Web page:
For DPSK, phase-comparison detection and modulation speed 1
/ =
b B
r .
A comparison of modulation methods is presented in reference [Car86] pp. 553-554. The selection
of a modulation method is made at a common standard for comparison purposes
P .
For example, M-ary DPSK is a reference for modulation methods, formula (1.13). The performance
of 2-PSK…32-PSK is at
P about 5
/ =
b B
r bps/Hz and 21
γ dB.

= M
b 2
1 2 π
γ (1.13)

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Where bit error rate is Pb and χ is energy to signal ratio, data conversion factor is
K = log2 M K
and number of symbols in a M-ary system, for example M = 2 .

In this thesis FSK and DPSK are used as references in performance analysis.


The basic waveform is a simple sinusoidal signal as presented in formula (1.14)

s(t) = Asin(2π
mft + P) (1.14)

It has four information carrying parameters in it (A, f, t and P). These parameters are used in
data modulation methods. The multi-carrier or multi-channel signals are described Waveforms
as a Fourier presentation in formula (1.15)

∞ ∞

S(t) = c + an sin(2πnft) + bn cos(2πnft) (1.15)

n=1 n=1

Any signal can be presented as a Fourier series [Mar62]. An algorithm for the machine calculation
of complex Fourier series was first presented in 1965 [Coo65].

Digital Generation of Waveforms - A symbol-based approach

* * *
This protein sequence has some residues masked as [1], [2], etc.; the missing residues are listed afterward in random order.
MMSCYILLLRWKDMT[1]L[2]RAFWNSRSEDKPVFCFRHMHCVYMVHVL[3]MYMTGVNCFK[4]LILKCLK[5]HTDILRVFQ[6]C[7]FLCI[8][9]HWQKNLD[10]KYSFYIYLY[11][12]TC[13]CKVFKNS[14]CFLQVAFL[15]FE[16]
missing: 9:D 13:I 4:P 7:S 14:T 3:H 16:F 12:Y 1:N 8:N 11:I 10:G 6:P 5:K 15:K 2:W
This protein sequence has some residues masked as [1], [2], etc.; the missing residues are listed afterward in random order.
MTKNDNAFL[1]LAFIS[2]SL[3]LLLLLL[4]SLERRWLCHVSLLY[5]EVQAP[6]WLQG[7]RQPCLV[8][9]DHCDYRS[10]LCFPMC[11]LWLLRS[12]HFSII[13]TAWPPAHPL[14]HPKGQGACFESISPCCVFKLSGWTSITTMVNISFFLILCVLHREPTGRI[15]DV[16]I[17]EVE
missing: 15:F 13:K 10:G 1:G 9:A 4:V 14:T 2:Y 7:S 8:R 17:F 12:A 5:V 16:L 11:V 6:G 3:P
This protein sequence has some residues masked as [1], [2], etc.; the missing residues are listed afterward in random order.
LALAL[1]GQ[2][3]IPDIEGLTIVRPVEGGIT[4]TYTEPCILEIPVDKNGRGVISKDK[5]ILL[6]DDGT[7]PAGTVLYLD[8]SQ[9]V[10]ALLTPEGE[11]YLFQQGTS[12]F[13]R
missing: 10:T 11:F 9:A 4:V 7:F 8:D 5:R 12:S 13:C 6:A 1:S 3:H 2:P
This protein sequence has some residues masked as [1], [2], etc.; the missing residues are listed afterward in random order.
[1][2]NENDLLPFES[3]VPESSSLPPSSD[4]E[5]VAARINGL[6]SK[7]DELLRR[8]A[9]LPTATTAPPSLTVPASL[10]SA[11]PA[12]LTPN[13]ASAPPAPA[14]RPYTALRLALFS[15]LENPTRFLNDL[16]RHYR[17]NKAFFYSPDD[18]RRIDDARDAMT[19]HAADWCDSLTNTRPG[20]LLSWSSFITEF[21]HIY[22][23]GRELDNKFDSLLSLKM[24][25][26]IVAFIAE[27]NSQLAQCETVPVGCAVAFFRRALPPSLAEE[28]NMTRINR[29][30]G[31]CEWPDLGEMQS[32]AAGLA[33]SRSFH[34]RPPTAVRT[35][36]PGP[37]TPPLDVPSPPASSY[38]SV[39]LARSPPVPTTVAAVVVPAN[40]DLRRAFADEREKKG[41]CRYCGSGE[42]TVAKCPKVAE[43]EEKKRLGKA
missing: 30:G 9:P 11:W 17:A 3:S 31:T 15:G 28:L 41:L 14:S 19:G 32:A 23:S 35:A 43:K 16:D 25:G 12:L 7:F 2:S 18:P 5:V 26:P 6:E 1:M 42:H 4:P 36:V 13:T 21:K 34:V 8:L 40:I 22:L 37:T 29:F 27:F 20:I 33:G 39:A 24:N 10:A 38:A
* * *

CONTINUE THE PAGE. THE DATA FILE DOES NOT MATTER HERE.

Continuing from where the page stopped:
In present digital networks data transmission is virtually transmitted in digital form. The nature
itself is analog and also analog are the waveforms of Internet access circuits and radio waves
(presently called air interface, former name was ether). Thus the need for analog waveforms
and modeling methods still exists. However, the waveforms themselves can be made with digital
modulation methods. The present studies of waveforms are focused on wideband applications
(B-ISDN, UMTS, WNW etc) both in fixed wired and moving wireless systems. Several
applications are based on the OFDM waveform (Orthogonal Frequency Division Multiplexing)
scheme. The basic idea of multi-carrier modulation was introduced and patented in the mid 60s
by R.W.Chang [Cha66, Wei71]. The sampled waveform may be presented as x(t) in [Guo02]
formula (1.17). The analog signal at DAC output after quadrature modulation in a software radio
type modulator is

~ ))

s (t) = R{x(t)e } (1.16)

With amplitude of the input signal to the RF transmitter

+∞ NS 1
2 2 TS
x(t) ∑ ∑ {[sI

(k) + sQ (k)]p(t k iTS )} (1.17)




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and the phase

~s (t)
1 Q
(t) = tan ( ~ ) (1.18)
s (t)


where TS is the period of one time-domain OFDM symbol, NS is the number of samples in one
symbol after CP and p(t) is the pulse function of the symbols. The high peak-to-average-power
ratio (PAPR) of OFDM systems introduces non-linear distortion in the transmitter and causes
both in-band and out-of-band spectrum re-growth. Undesired effects are [Guo02]:
- Nonlinearities.
- Intermodulation among subcarriers.
- Undesired out-of-band radiation.
In general, the complexity of the equalizer grows with higher symbol rates because as the transmission
rate increases (symbol periods become shorter), the effects of ISI degradation are higher.
In the case of both DMT and OFDM, the channel is divided into many sub-channels situated in
different frequency bands, with each sub-channel utilizing a carrier with Quadrature Amplitude
Modulation (QAM). This allows a bit stream with a very high transmission rate to be sub-divided
into many bit streams with lower transmission rates, reducing the relative effect of ISI in each